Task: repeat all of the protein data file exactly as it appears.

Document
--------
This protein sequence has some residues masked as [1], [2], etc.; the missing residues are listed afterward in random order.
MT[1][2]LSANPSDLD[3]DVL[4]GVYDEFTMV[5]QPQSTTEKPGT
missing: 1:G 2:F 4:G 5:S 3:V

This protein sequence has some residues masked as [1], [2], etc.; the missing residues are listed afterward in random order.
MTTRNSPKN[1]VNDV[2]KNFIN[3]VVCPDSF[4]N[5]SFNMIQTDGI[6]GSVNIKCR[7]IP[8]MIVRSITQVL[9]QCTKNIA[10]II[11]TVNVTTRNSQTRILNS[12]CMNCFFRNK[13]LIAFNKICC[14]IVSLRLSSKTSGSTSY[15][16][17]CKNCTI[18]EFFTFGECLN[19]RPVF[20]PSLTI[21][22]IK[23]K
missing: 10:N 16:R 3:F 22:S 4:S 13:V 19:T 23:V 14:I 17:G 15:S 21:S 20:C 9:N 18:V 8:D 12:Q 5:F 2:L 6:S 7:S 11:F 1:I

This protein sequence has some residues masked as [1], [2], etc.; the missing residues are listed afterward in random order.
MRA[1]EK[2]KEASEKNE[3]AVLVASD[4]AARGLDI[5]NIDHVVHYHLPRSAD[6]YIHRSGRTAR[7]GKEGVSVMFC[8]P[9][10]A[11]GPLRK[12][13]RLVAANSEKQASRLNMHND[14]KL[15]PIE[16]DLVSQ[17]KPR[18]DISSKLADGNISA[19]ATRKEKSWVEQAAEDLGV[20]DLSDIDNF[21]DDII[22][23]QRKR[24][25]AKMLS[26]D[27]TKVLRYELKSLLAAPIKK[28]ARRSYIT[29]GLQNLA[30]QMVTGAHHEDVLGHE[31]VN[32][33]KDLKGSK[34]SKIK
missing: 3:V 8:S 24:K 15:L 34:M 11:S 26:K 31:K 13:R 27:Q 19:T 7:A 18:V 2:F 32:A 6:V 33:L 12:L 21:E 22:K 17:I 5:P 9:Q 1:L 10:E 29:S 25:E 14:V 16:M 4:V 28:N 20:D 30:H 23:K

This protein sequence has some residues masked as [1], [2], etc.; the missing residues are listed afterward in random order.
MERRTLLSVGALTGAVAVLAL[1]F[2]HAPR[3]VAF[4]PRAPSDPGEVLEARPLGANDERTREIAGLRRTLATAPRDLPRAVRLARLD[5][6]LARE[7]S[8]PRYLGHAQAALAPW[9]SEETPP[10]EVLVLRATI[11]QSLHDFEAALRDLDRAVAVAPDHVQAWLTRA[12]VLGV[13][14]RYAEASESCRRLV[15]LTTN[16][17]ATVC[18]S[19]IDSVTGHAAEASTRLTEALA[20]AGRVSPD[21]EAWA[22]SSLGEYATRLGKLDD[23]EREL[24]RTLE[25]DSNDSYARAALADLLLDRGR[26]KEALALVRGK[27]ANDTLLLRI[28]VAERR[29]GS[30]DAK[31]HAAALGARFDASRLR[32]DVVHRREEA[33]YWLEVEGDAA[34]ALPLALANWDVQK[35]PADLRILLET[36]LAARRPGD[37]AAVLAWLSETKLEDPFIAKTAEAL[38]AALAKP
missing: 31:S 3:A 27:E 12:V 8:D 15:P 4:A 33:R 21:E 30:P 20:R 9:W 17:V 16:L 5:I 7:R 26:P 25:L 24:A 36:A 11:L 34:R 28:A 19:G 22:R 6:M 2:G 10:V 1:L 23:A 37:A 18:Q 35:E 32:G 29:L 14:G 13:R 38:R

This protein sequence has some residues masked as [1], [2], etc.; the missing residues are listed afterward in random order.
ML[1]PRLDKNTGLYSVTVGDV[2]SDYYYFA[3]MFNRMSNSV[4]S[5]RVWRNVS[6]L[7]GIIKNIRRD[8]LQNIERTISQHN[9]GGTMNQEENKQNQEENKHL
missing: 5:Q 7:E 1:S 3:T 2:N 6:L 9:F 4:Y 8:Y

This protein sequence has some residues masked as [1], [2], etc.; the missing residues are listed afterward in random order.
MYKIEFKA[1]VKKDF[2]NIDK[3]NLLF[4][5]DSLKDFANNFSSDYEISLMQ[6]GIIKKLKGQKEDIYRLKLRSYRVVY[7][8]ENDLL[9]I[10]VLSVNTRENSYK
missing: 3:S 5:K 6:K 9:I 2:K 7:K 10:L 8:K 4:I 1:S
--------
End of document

This protein sequence has some residues masked as [1], [2], etc.; the missing residues are listed afterward in random order.
MT[1][2]LSANPSDLD[3]DVL[4]GVYDEFTMV[5]QPQSTTEKPGT
missing: 1:G 2:F 4:G 5:S 3:V

This protein sequence has some residues masked as [1], [2], etc.; the missing residues are listed afterward in random order.
MTTRNSPKN[1]VNDV[2]KNFIN[3]VVCPDSF[4]N[5]SFNMIQTDGI[6]GSVNIKCR[7]IP[8]MIVRSITQVL[9]QCTKNIA[10]II[11]TVNVTTRNSQTRILNS[12]CMNCFFRNK[13]LIAFNKICC[14]IVSLRLSSKTSGSTSY[15][16][17]CKNCTI[18]EFFTFGECLN[19]RPVF[20]PSLTI[21][22]IK[23]K
missing: 10:N 16:R 3:F 22:S 4:S 13:V 19:T 23:V 14:I 17:G 15:S 21:S 20:C 9:N 18:V 8:D 12:Q 5:F 2:L 6:S 7:S 11:F 1:I

This protein sequence has some residues masked as [1], [2], etc.; the missing residues are listed afterward in random order.
MRA[1]EK[2]KEASEKNE[3]AVLVASD[4]AARGLDI[5]NIDHVVHYHLPRSAD[6]YIHRSGRTAR[7]GKEGVSVMFC[8]P[9][10]A[11]GPLRK[12][13]RLVAANSEKQASRLNMHND[14]KL[15]PIE[16]DLVSQ[17]KPR[18]DISSKLADGNISA[19]ATRKEKSWVEQAAEDLGV[20]DLSDIDNF[21]DDII[22][23]QRKR[24][25]AKMLS[26]D[27]TKVLRYELKSLLAAPIKK[28]ARRSYIT[29]GLQNLA[30]QMVTGAHHEDVLGHE[31]VN[32][33]KDLKGSK[34]SKIK
missing: 3:V 8:S 24:K 15:L 34:M 11:S 26:K 31:K 13:R 27:Q 19:T 7:A 18:V 2:F 32:A 6:V 33:L 12:L 21:E 22:K 17:I 5:P 9:Q 1:L 10:E 29:S 25:E 14:V 16:M 4:V 28:N 20:D 30:H 23:K

This protein sequence has some residues masked as [1], [2], etc.; the missing residues are listed afterward in random order.
MERRTLLSVGALTGAVAVLAL[1]F[2]HAPR[3]VAF[4]PRAPSDPGEVLEARPLGANDERTREIAGLRRTLATAPRDLPRAVRLARLD[5][6]LARE[7]S[8]PRYLGHAQAALAPW[9]SEETPP[10]EVLVLRATI[11]QSLHDFEAALRDLDRAVAVAPDHVQAWLTRA[12]VLGV[13][14]RYAEASESCRRLV[15]LTTN[16][17]ATVC[18]S[19]IDSVTGHAAEASTRLTEALA[20]AGRVSPD[21]EAWA[22]SSLGEYATRLGKLDD[23]EREL[24]RTLE[25]DSNDSYARAALADLLLDRGR[26]KEALALVRGK[27]ANDTLLLRI[28]VAERR[29]GS[30]DAK[31]HAAALGARFDASRLR[32]DVVHRREEA[33]YWLEVEGDAA[34]ALPLALANWDVQK[35]PADLRILLET[36]LAARRPGD[37]AAVLAWLSETKLEDPFIAKTAEAL[38]AALAKP
missing: 31:S 3:A 27:E 12:V 8:D 15:P 4:A 33:R 21:E 30:P 20:R 9:W 17:V 16:L 5:I 7:R 26:P 25:L 24:A 36:A 11:L 34:R 28:A 19:G 22:R 6:M 2:G 10:V 1:L 23:A 37:A 18:Q 35:E 32:G 29:L 14:G 13:R 38:R

This protein sequence has some residues masked as [1], [2], etc.; the missing residues are listed afterward in random order.
ML[1]PRLDKNTGLYSVTVGDV[2]SDYYYFA[3]MFNRMSNSV[4]S[5]RVWRNVS[6]L[7]GIIKNIRRD[8]LQNIERTISQHN[9]GGTMNQEENKQNQEENKHL
missing: 5:Q 7:E 1:S 3:T 2:N 6:L 9:F 4:Y 8:Y

This protein sequence has some residues masked as [1], [2], etc.; the missing residues are listed afterward in random order.
MYKIEFKA[1]VKKDF[2]NIDK[3]NLLF[4][5]DSLKDFANNFSSDYEISLMQ[6]GIIKKLKGQKEDIYRLKLRSYRVVY[7][8]ENDLL[9]I[10]VLSVNTRENSYK
missing: 3:S 5:K 6:K 9:I 2:K 7:K 10:L 8:K 4:I 1:S